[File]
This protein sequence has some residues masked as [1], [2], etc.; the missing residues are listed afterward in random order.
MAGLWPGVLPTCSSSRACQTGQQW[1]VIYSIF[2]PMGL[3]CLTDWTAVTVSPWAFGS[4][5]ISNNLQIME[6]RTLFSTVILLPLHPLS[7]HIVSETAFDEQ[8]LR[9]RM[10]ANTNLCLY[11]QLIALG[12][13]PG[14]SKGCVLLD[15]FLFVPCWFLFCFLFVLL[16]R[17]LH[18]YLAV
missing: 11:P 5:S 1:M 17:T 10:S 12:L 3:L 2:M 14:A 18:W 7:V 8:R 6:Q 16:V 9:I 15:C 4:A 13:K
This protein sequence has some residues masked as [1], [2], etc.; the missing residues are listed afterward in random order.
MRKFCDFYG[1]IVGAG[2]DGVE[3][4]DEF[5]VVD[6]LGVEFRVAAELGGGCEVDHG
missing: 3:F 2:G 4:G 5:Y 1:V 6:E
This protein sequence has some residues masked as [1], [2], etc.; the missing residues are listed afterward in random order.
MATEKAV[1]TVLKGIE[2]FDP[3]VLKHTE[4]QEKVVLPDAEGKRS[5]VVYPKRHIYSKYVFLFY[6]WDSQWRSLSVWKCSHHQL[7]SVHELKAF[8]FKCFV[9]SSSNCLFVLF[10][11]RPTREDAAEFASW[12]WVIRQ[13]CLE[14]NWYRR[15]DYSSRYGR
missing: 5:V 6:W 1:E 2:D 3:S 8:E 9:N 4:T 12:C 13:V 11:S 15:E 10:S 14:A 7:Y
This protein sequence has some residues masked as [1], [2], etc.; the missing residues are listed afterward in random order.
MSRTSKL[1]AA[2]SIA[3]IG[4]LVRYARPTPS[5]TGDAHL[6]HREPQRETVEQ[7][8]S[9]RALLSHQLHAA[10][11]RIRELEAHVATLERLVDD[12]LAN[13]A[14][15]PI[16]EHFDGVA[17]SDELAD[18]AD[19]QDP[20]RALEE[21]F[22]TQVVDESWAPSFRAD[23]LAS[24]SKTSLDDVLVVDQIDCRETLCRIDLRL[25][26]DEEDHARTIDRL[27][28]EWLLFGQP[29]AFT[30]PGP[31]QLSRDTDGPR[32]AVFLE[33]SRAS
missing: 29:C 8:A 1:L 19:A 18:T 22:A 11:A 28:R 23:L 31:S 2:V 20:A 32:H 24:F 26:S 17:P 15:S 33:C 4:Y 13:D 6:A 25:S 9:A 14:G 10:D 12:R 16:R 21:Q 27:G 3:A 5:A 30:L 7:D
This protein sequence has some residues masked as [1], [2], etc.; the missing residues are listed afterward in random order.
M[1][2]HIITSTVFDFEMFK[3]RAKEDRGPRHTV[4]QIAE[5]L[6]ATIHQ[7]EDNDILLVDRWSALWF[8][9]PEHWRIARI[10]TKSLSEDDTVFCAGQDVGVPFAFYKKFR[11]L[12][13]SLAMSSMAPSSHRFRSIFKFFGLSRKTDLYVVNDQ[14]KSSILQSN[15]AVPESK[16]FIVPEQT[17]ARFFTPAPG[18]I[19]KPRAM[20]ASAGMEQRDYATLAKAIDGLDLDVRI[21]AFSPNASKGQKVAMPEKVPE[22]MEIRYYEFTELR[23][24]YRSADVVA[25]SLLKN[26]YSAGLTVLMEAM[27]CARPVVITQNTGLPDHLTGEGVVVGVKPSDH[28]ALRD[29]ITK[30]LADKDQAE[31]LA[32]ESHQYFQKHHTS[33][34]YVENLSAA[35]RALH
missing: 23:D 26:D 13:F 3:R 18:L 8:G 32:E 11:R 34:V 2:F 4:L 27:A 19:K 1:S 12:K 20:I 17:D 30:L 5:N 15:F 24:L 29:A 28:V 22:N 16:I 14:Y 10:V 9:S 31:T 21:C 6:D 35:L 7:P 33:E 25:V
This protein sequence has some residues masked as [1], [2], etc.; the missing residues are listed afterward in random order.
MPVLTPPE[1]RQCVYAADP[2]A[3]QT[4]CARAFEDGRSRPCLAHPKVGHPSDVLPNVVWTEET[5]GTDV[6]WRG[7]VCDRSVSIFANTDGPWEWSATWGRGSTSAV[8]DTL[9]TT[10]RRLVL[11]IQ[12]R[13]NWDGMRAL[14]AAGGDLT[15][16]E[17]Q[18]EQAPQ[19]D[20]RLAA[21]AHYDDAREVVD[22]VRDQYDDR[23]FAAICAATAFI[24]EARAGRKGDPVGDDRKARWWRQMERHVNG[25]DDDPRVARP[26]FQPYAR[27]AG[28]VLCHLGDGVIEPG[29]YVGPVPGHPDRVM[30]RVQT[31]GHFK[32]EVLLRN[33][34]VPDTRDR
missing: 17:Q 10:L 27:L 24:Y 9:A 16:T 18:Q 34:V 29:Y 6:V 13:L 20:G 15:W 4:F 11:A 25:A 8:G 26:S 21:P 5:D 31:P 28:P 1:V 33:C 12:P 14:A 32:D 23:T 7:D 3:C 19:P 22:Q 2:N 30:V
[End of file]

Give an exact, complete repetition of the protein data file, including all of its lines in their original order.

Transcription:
This protein sequence has some residues masked as [1], [2], etc.; the missing residues are listed afterward in random order.
MAGLWPGVLPTCSSSRACQTGQQW[1]VIYSIF[2]PMGL[3]CLTDWTAVTVSPWAFGS[4][5]ISNNLQIME[6]RTLFSTVILLPLHPLS[7]HIVSETAFDEQ[8]LR[9]RM[10]ANTNLCLY[11]QLIALG[12][13]PG[14]SKGCVLLD[15]FLFVPCWFLFCFLFVLL[16]R[17]LH[18]YLAV
missing: 11:P 5:S 1:M 17:T 10:S 12:L 3:L 2:M 14:A 18:W 7:V 8:R 6:Q 16:V 9:I 15:C 4:A 13:K
This protein sequence has some residues masked as [1], [2], etc.; the missing residues are listed afterward in random order.
MRKFCDFYG[1]IVGAG[2]DGVE[3][4]DEF[5]VVD[6]LGVEFRVAAELGGGCEVDHG
missing: 3:F 2:G 4:G 5:Y 1:V 6:E
This protein sequence has some residues masked as [1], [2], etc.; the missing residues are listed afterward in random order.
MATEKAV[1]TVLKGIE[2]FDP[3]VLKHTE[4]QEKVVLPDAEGKRS[5]VVYPKRHIYSKYVFLFY[6]WDSQWRSLSVWKCSHHQL[7]SVHELKAF[8]FKCFV[9]SSSNCLFVLF[10][11]RPTREDAAEFASW[12]WVIRQ[13]CLE[14]NWYRR[15]DYSSRYGR
missing: 5:V 6:W 1:E 2:D 3:S 8:E 9:N 4:T 12:C 13:V 11:S 15:E 10:S 14:A 7:Y
This protein sequence has some residues masked as [1], [2], etc.; the missing residues are listed afterward in random order.
MSRTSKL[1]AA[2]SIA[3]IG[4]LVRYARPTPS[5]TGDAHL[6]HREPQRETVEQ[7][8]S[9]RALLSHQLHAA[10][11]RIRELEAHVATLERLVDD[12]LAN[13]A[14][15]PI[16]EHFDGVA[17]SDELAD[18]AD[19]QDP[20]RALEE[21]F[22]TQVVDESWAPSFRAD[23]LAS[24]SKTSLDDVLVVDQIDCRETLCRIDLRL[25][26]DEEDHARTIDRL[27][28]EWLLFGQP[29]AFT[30]PGP[31]QLSRDTDGPR[32]AVFLE[33]SRAS
missing: 29:C 8:A 1:L 19:A 18:T 22:A 11:A 28:R 23:L 31:S 2:V 20:A 32:H 24:F 26:S 17:P 15:S 33:C 4:Y 13:D 6:A 25:S 9:A 14:G 10:D 12:R 16:R 21:Q 27:G 3:A 5:A 30:L 7:D
This protein sequence has some residues masked as [1], [2], etc.; the missing residues are listed afterward in random order.
M[1][2]HIITSTVFDFEMFK[3]RAKEDRGPRHTV[4]QIAE[5]L[6]ATIHQ[7]EDNDILLVDRWSALWF[8][9]PEHWRIARI[10]TKSLSEDDTVFCAGQDVGVPFAFYKKFR[11]L[12][13]SLAMSSMAPSSHRFRSIFKFFGLSRKTDLYVVNDQ[14]KSSILQSN[15]AVPESK[16]FIVPEQT[17]ARFFTPAPG[18]I[19]KPRAM[20]ASAGMEQRDYATLAKAIDGLDLDVRI[21]AFSPNASKGQKVAMPEKVPE[22]MEIRYYEFTELR[23][24]YRSADVVA[25]SLLKN[26]YSAGLTVLMEAM[27]CARPVVITQNTGLPDHLTGEGVVVGVKPSDH[28]ALRD[29]ITK[30]LADKDQAE[31]LA[32]ESHQYFQKHHTS[33][34]YVENLSAA[35]RALH
missing: 23:D 26:D 13:F 3:R 18:L 8:G 32:E 11:R 34:V 2:F 4:L 27:A 19:K 1:S 12:K 20:I 17:D 30:L 5:N 15:F 24:L 29:A 28:V 22:N 16:I 14:Y 10:V 9:S 31:T 21:C 6:D 35:L 7:P 33:E 25:V
This protein sequence has some residues masked as [1], [2], etc.; the missing residues are listed afterward in random order.
MPVLTPPE[1]RQCVYAADP[2]A[3]QT[4]CARAFEDGRSRPCLAHPKVGHPSDVLPNVVWTEET[5]GTDV[6]WRG[7]VCDRSVSIFANTDGPWEWSATWGRGSTSAV[8]DTL[9]TT[10]RRLVL[11]IQ[12]R[13]NWDGMRAL[14]AAGGDLT[15][16]E[17]Q[18]EQAPQ[19]D[20]RLAA[21]AHYDDAREVVD[22]VRDQYDDR[23]FAAICAATAFI[24]EARAGRKGDPVGDDRKARWWRQMERHVNG[25]DDDPRVARP[26]FQPYAR[27]AG[28]VLCHLGDGVIEPG[29]YVGPVPGHPDRVM[30]RVQT[31]GHFK[32]EVLLRN[33][34]VPDTRDR
missing: 17:Q 10:L 27:L 24:Y 9:A 16:T 18:Q 34:V 29:Y 6:V 13:L 20:G 15:W 4:F 11:A 25:A 8:G 26:S 21:P 5:D 31:P 28:P 1:V 33:C 12:P 14:A 32:D 23:T 7:D 3:C 19:P 22:Q 2:N 30:V